It has always been a great sadness to Henry Quick's family that he died so tragically, so far from home, and that none of his family had ever managed to visit his grave. For one thing, no-one had been able to establish exactly where it was.
At last, in September 2018, four of his great great grandchildren - four sisters - met together in Newfoundland to continue the search. With a great deal of help from local inhabitants we were able to find his whereabouts and pay our respects.
The family had always believed he was buried at Holyrood cemetery. One friend, travelling to St John's several years ago, was asked to see if they could find the grave, but they found no clues at Holyrood.
And why would he be buried so near to St John's so far away from the scene of the disaster? To add to the confusion was the fact that there is also a Gull Island in Conception Bay to the north. But then my husband found the vital piece of missing information: until 1910 St Vincent's, right by Gull Island Point and Peter's River in St Mary's Bay - had been known as Holyrood.
In an aerial photo I spotted what could be a cemetery just above St Vincent's. In 2015 I travelled from England where I now live to Newfoundland to investigate. My Newfoundlander friend Bill Hillier (see Historical Background on page 6) and his nephew drove me round the Irish Loop,
and we found the cemetery at St Vincents, had a good search but did not find the headstone. Bill said it had likely fallen over and got submerged, given the texture of the soil there.
We were sure there at least had once been a headstone, because of this in a letter from Job Brothers in July 1881, addressed to Henry Quick's daughter:
But we couldn't be absolutely certain this really was the right cemetery. I know it looked very very likely but I couldn't help wanting actual proof. I had phoned the place where its records are kept, but was told there had been a fire since 1881 and nothing had survived for that date.
Due to stupidity I was unable to hire a car (no credit card!) to return to the bottom of The Irish Loop to investigate further at that time but loved St John's, the archives, the view of the harbour from The Rooms, etc, etc, and vowed to make a return journey.
In 2017 my sister Pam and her husband Robert took their campervan to Newfoundland and had a more intense search but likewise found nothing. But she and husband Robert started chatting with Mary and Shirley Fleming at the Holyrood Pond Interpretation Centre cafe, near to where Peter's River flows into St Mary's Bay, and they seemed very interested in the story.
And in 2018 it all happened.
When the four of us returned to the Interpretation Centre Mary immediately made a phone call to Bernadette Stamp, whose late husband Patrick was a descendant of Thomas Stamp, one of the two guys who found the remains washed up in Gull Island Cove in 1881 and had given the crew a respectful burial. Bernadette confirmed that the story of the wreck and of Captain Quick was a story which had been handed down in the family ever since. This was the best proof anyone could wish for. Living memory to me is better than written records. We certainly did have the right cemetery.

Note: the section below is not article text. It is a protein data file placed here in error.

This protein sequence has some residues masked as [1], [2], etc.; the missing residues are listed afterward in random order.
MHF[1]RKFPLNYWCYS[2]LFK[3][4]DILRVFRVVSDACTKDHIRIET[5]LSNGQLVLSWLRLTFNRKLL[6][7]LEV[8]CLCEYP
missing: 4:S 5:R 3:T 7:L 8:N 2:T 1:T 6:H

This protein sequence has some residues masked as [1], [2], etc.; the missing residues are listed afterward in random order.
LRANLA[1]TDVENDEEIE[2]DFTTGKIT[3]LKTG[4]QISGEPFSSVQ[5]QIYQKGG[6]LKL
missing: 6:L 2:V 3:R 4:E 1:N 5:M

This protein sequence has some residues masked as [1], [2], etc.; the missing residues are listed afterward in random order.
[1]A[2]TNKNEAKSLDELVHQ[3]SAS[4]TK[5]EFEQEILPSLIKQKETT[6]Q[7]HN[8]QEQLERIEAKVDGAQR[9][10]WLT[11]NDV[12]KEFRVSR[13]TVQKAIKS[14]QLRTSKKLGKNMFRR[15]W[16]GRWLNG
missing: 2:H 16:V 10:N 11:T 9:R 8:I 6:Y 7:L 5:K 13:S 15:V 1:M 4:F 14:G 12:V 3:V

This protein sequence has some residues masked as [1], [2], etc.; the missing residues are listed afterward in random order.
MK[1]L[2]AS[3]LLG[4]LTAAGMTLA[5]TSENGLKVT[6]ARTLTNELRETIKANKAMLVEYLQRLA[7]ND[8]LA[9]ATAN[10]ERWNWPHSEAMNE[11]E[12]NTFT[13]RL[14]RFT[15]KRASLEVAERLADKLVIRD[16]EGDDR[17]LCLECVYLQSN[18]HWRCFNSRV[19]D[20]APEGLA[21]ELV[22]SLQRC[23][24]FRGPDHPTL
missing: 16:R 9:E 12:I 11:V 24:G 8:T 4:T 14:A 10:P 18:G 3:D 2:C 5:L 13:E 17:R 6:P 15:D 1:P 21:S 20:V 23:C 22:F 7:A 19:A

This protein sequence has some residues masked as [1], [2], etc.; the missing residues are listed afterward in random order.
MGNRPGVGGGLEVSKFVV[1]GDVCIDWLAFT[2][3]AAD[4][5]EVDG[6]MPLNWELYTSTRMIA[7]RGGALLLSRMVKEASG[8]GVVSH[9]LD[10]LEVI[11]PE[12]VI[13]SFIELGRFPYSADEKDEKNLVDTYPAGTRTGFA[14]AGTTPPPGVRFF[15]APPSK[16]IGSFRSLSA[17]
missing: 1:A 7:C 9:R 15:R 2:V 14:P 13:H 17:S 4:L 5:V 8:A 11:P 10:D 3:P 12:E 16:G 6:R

She said also that the crew had initially been buried outside the perimeter of the cemetery but as the fence had been moved outwards twice in the last fifty years to make the grounds bigger, they were now inside the fence but would not be very far from it.
The cemetery was undergoing a thorough renovation when we went, and was beginning to look really lovely. Several old previously fallen and obscured headstones had been discovered and made visible but ours was not among them. But it was lovely just being able to be sure our great great grandfather really was there.
Then on our very last trip down there, before my sisters returned to Alberta and British Columbia, and me to England, we had arranged to meet Betty Stamp.
When we got there, we heard about a coincidence that had happened. Betty had been visiting a local shop and had run into two cousins, Rose and Phyllis who were descendants of the St Croix family. William St Croix had been a friend of our G G grandfather and had taken charge of the headstone. Rose and Phyllis no longer live in Newfoundland, but in two different places from each other, and neither had known the other was going to be in Newfoundland while they were visiting there, and neither had known they would be meeting up in the shop that day. So the chance meeting of these three people was a triple coincidence.
When they heard about our search for the grave they were stopped in their tracks. It turns out that when they were young children they used to play together, and go fruit picking in a certain field near the cemetery and when they'd had enough of that they used to say "Come on, let's go and find Captain Quick!" And they'd run up to the fence outside of which our headstone had lain, flat on the ground,
and increasingly becoming covered in earth and dust. They'd brush the bits off the gravestone and read the inscription. They knew just where this used to happen.
And that's how we discovered the spot. We all went up to see it, and sisters and I were presented with a wooden marker by the committee for the site renovations, and the two St Croix cousins agreed just where it should be put. Mrs Gibbons arrived to help as well, which was perfect, as now we had descendants from Henry Quick, descendants from William St Croix, a member of Thomas Stamp's family and now one from Patrick Gibbons', the other person who discovered the remains on the beach back in the day.
MORE PHOTOS TO COME